SEAT Toledo travelling in space
- Credit: MATT VOSPER
SEAT's new Toledo has hatched out again... in a big way. Motoring editor Andy Russell is delighted.
If you bought a car by the litre of space or centimetre of legroom there is no way SEAT's new Toledo would start a fiver short of £12,500.
For the Spanish marque's new family-sized hatchback is bigger than some family-sized cars from a class above, taking the fourth-generation Toledo back to is roots by reviving the appeal of the original model.
When first launched in 1992 the original Toledo was a huge-booted hatchback with the silhouette of a saloon but then developed the looks of a multi-purpose vehicle. And it is a measure of that first-generation model's appeal that it accounted for two-thirds of all UK Toledo sales.
It is four years since production of the previous Toledo ended so no wonder SEAT is relaunching it with the slogan The Legend Returns.
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The fourth-generation model, built in the Czech Republic alongside the Skoda Rapid, sheds earlier SEAT's round curves for sharper, stronger lines in a bolder, more angular design for a distinctive look.
What the new Toledo shares with the original is the saloon-like look which actually boasts a wide-opening tailgate giving access to a vast boot. At 550 litres the deep, flat-sided boot offers class-leading space, even more than the 528 litres of the Ford Mondeo hatchback – a large family car from the class above.
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For even more load space the rear seat backs split 60/40 and fold on to the rear seat cushions to increase capacity to 1,490 litres, again more than a Mondeo, but not totally flat and there is a step up from the boot floor.
It has not been load volume at the expense of passenger space. Given that the Toledo is in the mid-sized family car segment, and priced at the low end of it at that, there is a huge amount of leg and headroom for six-footers so it will carry four large adults comfortably, five if they squeeze up a bit in the back. It's also pretty comfortable with firm, supportive seats to take the strain out of long journeys.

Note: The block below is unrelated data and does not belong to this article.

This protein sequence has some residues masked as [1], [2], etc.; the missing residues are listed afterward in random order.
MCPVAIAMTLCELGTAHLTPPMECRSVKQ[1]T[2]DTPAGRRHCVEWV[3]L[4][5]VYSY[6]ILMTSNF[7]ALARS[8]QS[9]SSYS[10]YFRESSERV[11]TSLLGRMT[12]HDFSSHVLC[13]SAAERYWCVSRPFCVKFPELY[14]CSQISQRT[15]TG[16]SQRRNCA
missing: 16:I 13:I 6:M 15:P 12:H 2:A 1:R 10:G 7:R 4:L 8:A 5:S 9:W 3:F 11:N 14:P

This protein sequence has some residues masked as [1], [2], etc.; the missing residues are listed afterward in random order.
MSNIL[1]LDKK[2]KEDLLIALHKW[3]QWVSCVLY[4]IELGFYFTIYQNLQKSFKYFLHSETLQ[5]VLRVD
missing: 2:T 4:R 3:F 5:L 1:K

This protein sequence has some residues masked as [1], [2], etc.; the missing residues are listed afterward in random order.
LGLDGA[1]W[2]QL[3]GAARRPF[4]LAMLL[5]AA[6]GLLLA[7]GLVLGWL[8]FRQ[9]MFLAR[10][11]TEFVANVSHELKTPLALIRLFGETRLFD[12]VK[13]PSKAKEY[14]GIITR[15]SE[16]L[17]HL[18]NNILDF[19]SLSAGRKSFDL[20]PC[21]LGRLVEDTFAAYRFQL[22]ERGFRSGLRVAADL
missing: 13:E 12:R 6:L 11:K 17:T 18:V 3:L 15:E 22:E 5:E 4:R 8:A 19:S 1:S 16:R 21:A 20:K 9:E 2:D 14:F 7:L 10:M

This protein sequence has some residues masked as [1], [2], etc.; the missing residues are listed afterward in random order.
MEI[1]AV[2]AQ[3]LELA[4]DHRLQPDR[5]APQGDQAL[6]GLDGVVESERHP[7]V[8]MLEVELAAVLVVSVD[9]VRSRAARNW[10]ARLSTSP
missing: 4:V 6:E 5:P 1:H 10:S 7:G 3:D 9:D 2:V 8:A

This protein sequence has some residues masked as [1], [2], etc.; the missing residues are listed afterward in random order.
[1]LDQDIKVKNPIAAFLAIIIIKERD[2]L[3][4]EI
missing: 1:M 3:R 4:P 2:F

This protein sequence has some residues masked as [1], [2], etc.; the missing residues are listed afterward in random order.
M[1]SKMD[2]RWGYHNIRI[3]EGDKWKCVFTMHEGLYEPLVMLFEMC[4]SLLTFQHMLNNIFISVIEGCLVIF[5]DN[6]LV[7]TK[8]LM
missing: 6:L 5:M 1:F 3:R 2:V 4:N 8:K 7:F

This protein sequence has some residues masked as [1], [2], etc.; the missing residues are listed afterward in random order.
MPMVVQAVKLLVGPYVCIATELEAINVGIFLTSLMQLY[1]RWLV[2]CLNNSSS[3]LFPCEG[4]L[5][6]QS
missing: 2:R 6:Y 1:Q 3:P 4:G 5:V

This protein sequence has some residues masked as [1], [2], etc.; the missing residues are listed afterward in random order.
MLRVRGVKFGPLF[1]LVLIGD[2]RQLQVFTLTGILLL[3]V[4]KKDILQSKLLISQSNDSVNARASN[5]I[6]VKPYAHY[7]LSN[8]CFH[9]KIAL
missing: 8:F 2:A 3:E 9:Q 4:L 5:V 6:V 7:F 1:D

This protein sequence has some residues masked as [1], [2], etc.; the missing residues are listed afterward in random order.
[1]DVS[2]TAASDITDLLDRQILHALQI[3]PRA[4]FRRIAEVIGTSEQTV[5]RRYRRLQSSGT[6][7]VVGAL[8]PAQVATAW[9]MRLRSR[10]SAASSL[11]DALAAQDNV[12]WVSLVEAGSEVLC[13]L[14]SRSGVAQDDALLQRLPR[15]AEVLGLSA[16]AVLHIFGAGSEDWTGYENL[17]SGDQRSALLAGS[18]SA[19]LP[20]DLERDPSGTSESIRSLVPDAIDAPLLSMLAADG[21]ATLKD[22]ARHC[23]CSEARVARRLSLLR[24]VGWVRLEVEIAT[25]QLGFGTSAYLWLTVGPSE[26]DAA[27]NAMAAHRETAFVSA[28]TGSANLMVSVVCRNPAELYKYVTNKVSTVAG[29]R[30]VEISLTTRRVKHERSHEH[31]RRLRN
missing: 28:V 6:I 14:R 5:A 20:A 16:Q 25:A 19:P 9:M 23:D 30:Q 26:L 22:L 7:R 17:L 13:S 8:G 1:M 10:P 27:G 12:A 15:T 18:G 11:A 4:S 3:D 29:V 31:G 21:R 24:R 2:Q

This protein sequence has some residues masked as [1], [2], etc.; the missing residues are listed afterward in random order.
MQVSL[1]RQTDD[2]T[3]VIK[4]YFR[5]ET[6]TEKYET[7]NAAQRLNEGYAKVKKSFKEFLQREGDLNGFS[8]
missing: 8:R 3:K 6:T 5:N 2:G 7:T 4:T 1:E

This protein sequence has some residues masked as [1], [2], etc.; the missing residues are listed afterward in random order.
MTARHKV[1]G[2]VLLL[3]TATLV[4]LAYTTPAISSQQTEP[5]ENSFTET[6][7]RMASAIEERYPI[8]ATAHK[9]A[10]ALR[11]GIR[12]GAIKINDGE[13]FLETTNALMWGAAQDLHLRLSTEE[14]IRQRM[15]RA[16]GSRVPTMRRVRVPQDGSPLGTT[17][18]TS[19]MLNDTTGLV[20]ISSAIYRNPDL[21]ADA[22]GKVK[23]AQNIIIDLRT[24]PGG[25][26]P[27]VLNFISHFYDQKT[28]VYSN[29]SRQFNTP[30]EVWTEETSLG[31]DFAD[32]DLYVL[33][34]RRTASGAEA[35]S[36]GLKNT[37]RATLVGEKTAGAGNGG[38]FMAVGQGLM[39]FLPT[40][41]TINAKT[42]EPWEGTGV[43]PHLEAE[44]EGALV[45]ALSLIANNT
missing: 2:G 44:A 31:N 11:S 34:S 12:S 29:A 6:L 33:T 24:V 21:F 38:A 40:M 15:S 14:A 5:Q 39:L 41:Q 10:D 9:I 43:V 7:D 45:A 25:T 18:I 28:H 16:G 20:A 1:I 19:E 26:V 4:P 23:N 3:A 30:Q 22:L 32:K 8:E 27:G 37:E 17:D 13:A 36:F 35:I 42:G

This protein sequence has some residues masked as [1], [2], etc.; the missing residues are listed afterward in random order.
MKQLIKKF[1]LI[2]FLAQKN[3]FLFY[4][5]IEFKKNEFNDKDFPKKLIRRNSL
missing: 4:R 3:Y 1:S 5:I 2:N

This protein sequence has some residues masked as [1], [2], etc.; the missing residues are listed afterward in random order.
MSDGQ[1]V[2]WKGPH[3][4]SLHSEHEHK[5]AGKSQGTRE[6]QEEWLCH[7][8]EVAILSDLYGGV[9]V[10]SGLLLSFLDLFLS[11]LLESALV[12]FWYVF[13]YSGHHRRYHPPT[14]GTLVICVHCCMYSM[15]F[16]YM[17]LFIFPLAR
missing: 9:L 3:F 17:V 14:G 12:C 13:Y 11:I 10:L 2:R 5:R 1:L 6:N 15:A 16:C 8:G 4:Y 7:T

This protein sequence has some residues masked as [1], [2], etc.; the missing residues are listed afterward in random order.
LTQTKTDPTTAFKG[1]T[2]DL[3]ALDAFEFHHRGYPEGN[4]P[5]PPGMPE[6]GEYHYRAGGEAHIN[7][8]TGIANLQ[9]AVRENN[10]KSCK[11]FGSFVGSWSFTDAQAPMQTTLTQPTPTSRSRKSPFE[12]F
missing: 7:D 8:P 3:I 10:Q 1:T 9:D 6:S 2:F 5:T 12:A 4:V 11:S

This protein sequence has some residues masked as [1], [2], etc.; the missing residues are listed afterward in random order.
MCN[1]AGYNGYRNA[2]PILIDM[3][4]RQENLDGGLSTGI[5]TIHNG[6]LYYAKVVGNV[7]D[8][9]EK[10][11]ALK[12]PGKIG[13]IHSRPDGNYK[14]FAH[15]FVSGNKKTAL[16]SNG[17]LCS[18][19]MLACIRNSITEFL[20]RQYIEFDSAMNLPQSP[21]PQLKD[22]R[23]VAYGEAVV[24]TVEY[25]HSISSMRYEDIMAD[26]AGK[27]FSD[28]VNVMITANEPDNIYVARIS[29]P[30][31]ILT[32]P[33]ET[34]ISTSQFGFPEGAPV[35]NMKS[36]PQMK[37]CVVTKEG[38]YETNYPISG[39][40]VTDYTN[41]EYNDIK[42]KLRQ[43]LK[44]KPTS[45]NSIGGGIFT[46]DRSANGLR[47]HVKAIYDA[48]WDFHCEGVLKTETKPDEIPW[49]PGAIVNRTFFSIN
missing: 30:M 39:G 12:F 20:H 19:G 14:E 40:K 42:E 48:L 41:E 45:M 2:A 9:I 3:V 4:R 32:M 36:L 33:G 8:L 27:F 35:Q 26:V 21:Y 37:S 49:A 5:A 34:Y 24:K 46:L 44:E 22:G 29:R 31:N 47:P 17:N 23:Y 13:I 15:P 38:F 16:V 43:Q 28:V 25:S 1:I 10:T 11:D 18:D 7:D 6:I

You can see how SEAT has kept the cost and so the asking price of the Toledo down with hard textured plastics throughout the cabin but at least they look good and there are no squeaks or rattles.
The fascia will be familiar to anyone who had driven some of the Volkswagen Group's lower-end cars – simple and functional with big, clear white-on-black dials, chunky control stalks and user-friendly rotary knobs and buttons. Brightwork highlights around the air vents and instruments on my S trim test car took the edge off the sombre black and grey interior.
The mid-spec S model also has plenty of adjustment to get comfortable at the wheel but the high bootlid hinders rear visibility and makes reversing trickier.
The Toledo also displays a fine blend between ride and roadholding. The former is on the firm side at low speed on poor roads but feels more supple once cruising but the benefit is good body control and stability through corners making the Toledo entertaining rather than exciting.
In keeping with the Toledo's price-sensitive standing, the predominance is for petrol engines – an entry-level 75PS 1.2-litre but go for one of the excellent TSI turbo petrol units with 86 and 105PS 1.2-litre and 122PS 1.4-litre units, the latter offered only with the seven-speed DSG automatic gearbox. The only diesel is the 105PS 1.6-litre unit.
Even the 86PS 1.2 TSI performs impressively with a broad flexible spread of pulling power and the ability to mix it with fast motorway traffic, yet it regularly returned more than 50mpg.
The Toledo is offered in E, S and SE trim levels.Entry-level E, offered only with the 75PS 1.2-litre petrol engine, features front, side and curtain airbags, stability control, anti-lock brakes, front electric windows, an MP3-compatible stereo with auxiliary input and central locking. S adds air-conditioning, Bluetooth phone connection with voice control, steering wheel audio controls, height-adjustable driver's seat, split-folding rear seats, heated, electrically adjustable door mirrors and remote locking – my test car added 16in alloy wheels, worth the £275 to make it look better. SE gets alloys, front fog lights with cornering function, climate control, cruise control, rear electric windows, front and rear armrests and height-adjustable passenger seat.
The Toledo is functional, family friendly transport offering loads of space and kit at attractive prices but, more importantly, has enough quality to prevent it feeling like a budget buy.